“Great Again”by Donald Trump
Donald Trump’s book is about America’s “crippled” condition, which presents the reader with the idea that the world is in a messy state. The poor economic conditions have been majorly influenced by politicians who make empty promises. Similarly, the politicians usually have special interests and therefore make promises during campaigns and fail to fulfill the same. This means that Donald Trump builds a vision on how to rebuild America and make it a great nation once more.
The book portrays Donald Trump as a confident person based on the fact that he is certain of changing America by fixing the failing economy through reforming health care, improving the education system by resources to enable students to compete worldwide, and rebuilding the military (Trump, 2015). In addition, he is optimistic as he believes it is possible to make America’s infrastructure great again. He shares the belief that use of cheap foreign labor can be vital to rebuilding America. The book demonstrates Donald Trump’s creativity when coming up with the slogan “Great Again,” an expression he used to explain the manner in which he plans to save America from the losses incurred during the victory of Republican’s Presidential elections in 2012.
On a personal note, I expect Trump to increase America’s economic income by the end of his first year as president. That is because I anticipate an improved infrastructure will enhance trade in addition to the proposed tax reforms. These reforms include the change of the corporate tax code to encourage low tax trade among companies (Trump, 2015). His decision to bar the entry of illegal immigrants to the country likely to be a boost to improved security in America.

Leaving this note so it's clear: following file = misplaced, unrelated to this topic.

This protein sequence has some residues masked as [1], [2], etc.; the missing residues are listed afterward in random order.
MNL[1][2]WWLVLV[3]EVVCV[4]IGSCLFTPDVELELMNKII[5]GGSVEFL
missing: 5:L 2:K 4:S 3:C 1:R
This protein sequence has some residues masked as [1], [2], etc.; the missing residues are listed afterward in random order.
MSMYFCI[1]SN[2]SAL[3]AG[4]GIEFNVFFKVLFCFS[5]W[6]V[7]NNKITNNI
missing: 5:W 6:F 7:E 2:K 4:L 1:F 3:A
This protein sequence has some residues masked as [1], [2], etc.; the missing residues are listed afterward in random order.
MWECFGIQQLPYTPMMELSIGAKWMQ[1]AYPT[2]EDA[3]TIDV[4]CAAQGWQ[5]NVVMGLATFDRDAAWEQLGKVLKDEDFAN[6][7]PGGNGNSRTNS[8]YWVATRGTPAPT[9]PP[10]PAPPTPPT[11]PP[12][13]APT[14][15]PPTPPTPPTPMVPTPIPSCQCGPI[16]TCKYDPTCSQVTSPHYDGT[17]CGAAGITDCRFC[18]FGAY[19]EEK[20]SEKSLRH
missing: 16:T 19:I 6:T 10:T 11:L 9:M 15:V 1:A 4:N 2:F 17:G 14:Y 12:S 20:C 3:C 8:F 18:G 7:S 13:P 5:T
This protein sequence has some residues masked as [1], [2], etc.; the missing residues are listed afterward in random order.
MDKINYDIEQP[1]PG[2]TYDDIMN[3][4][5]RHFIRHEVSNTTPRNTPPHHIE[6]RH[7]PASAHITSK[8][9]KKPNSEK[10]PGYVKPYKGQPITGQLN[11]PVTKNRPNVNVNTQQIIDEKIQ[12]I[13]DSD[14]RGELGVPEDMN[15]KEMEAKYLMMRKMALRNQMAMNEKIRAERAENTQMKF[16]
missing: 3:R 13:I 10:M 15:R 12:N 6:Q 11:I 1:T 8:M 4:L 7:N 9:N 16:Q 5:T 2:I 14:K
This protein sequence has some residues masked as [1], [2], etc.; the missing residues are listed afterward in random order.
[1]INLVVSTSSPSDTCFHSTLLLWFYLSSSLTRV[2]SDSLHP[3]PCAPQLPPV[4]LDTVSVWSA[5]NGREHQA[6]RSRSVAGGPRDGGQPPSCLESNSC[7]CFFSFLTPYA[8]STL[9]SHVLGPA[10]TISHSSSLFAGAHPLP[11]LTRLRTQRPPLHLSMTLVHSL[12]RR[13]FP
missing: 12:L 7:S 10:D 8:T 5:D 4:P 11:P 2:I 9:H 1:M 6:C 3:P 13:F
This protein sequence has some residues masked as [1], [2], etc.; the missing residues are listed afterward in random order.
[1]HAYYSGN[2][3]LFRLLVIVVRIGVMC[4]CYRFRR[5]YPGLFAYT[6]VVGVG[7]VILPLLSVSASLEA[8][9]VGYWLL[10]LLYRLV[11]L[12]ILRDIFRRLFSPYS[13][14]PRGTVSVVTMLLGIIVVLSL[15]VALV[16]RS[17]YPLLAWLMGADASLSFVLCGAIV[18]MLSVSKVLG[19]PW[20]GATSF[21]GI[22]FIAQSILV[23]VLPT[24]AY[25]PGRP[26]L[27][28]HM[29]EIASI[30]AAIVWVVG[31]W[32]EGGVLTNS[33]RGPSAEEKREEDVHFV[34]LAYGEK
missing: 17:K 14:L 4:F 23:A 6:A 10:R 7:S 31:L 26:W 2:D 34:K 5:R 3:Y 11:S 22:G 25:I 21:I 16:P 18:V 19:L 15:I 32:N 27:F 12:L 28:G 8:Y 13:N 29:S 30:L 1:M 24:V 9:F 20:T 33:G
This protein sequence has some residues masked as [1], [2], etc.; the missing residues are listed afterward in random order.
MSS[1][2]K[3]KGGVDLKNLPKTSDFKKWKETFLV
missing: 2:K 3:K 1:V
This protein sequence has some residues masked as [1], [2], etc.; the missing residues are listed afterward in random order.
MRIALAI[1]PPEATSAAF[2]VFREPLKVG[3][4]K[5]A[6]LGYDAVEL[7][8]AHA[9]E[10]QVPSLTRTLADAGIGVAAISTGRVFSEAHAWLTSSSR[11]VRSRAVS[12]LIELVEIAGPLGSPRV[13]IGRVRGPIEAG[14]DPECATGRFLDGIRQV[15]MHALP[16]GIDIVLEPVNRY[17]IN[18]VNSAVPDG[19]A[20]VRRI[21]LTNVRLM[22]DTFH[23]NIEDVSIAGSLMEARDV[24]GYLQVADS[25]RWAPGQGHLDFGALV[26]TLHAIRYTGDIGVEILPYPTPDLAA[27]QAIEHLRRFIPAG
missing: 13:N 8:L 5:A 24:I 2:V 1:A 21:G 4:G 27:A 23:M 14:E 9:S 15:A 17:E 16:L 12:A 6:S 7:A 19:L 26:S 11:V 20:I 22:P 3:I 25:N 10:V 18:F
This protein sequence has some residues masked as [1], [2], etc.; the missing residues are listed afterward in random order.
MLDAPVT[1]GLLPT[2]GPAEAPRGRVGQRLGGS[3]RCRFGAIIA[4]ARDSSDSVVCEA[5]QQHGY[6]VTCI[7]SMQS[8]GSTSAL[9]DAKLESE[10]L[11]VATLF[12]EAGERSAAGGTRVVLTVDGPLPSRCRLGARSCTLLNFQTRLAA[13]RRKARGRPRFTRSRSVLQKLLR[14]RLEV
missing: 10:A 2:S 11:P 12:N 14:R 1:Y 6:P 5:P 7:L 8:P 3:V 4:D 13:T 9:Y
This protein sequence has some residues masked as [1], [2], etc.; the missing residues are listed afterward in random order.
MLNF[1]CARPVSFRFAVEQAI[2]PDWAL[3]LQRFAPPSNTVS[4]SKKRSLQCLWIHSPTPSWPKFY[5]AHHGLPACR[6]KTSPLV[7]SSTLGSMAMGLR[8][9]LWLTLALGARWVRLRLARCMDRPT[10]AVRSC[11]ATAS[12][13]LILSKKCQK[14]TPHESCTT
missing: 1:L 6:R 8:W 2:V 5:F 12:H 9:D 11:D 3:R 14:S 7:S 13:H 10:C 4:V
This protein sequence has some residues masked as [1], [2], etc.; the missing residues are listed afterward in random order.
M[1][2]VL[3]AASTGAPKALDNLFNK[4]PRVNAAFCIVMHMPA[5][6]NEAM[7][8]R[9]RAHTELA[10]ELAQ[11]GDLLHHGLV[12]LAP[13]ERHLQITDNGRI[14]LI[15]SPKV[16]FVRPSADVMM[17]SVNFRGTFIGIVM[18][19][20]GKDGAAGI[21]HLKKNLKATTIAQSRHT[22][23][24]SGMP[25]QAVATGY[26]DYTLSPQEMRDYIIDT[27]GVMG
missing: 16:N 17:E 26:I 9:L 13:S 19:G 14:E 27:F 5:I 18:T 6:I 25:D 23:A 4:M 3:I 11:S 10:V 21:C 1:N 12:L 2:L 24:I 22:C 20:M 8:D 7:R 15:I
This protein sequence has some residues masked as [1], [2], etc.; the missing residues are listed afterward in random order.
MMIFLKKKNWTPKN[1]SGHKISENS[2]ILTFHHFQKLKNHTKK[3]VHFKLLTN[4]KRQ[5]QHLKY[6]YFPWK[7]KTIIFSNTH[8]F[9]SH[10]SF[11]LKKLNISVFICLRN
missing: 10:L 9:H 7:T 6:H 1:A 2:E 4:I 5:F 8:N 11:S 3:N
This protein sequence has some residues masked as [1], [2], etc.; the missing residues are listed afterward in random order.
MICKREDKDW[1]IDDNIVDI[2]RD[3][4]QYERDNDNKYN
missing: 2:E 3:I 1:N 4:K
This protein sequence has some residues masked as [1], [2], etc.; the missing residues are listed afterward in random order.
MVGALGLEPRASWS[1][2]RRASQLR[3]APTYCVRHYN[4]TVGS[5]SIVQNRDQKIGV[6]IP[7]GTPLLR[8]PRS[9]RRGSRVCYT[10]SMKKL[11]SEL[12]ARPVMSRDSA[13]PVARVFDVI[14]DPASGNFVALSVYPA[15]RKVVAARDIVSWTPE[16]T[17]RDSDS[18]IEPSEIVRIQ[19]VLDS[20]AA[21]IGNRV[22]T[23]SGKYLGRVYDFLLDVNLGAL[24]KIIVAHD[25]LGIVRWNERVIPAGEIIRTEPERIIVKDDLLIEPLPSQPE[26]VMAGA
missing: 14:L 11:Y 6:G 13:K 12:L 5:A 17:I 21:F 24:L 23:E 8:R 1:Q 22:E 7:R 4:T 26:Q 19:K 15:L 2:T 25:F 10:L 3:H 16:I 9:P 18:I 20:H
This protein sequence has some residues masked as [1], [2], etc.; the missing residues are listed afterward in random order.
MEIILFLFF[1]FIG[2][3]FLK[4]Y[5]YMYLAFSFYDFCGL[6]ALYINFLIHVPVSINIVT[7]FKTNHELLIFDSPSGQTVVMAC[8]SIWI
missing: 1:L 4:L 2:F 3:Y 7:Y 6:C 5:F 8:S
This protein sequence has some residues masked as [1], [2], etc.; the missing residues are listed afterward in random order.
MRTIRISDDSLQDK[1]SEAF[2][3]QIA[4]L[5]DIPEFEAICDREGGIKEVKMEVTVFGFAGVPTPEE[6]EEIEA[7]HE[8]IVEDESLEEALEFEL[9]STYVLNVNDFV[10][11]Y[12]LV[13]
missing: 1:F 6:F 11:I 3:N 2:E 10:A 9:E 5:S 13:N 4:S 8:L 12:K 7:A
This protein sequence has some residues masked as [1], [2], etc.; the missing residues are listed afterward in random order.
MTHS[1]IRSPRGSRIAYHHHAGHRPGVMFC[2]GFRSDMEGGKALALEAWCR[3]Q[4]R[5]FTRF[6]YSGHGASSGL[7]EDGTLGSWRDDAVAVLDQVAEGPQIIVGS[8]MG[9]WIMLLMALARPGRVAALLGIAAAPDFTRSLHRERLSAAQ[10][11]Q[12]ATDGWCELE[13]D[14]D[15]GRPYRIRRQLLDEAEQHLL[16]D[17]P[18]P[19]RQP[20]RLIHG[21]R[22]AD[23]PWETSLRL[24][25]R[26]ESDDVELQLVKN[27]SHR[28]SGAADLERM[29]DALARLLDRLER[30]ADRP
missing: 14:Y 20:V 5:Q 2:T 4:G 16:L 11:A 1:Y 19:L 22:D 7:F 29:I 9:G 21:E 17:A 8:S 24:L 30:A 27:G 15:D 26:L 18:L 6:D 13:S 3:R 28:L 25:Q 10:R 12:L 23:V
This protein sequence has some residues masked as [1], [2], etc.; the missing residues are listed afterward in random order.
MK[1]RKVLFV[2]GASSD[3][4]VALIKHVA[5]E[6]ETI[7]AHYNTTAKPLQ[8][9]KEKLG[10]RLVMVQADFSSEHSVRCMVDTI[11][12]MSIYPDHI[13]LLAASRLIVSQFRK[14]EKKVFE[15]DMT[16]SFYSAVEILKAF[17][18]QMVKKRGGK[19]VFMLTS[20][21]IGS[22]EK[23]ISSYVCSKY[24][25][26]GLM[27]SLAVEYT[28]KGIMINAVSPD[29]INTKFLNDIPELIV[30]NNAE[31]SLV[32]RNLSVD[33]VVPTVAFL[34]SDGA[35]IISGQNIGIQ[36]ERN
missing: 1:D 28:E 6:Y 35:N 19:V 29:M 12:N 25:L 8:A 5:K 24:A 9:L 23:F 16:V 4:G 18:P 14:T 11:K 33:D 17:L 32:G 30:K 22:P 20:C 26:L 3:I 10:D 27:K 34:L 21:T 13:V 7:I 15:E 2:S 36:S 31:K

Additionally, Trump’s choice of language in the book captures the reader’s attention. For instance, he uses psychological language tricks such as “crippled America” to create an image that shows the poor state of America. Also, his hyperbolic statements such as “I have seen their broken bodies, known about the horrors that live in their hearts” suggest the characters and conditions of America’s politicians. Finally, he uses phrases such as “Make America Great” that are commonly used by Americans as slogans. Therefore, his choice of language increases excitement in the book.
Fisher, L. (2015). Presidential spending power. New Jersey: Princeton University Press.
Marshall, W. P. (2008). Eleven reasons why presidential power inevitably expands and why it matters. BUL Review, 88, 505.
Meed, D. V. (2014). The Mexican War 1846–1848. London: Bloomsbury Publishing.
Pappas, T. N., & Joharifard, S. (2013). Did James A. Garfield die of cholecystitis? Revisiting the autopsy of the 20th president of the United States. The American Journal of Surgery, 206(4), 613.
Strauss, R. (2016). Worst. President Ever: James Buchanan, the POTUS Rating Game, and the Legacy of the Least of the Lesser Presidents. Maryland: Rowman & Littlefield.
Tindall, G. B., & Shi, D. E. (2016). America: A narrative history. New York: WW Norton & Company.
Trump, D. J. (2015). Crippled America: How to make America great again. Threshold Editions.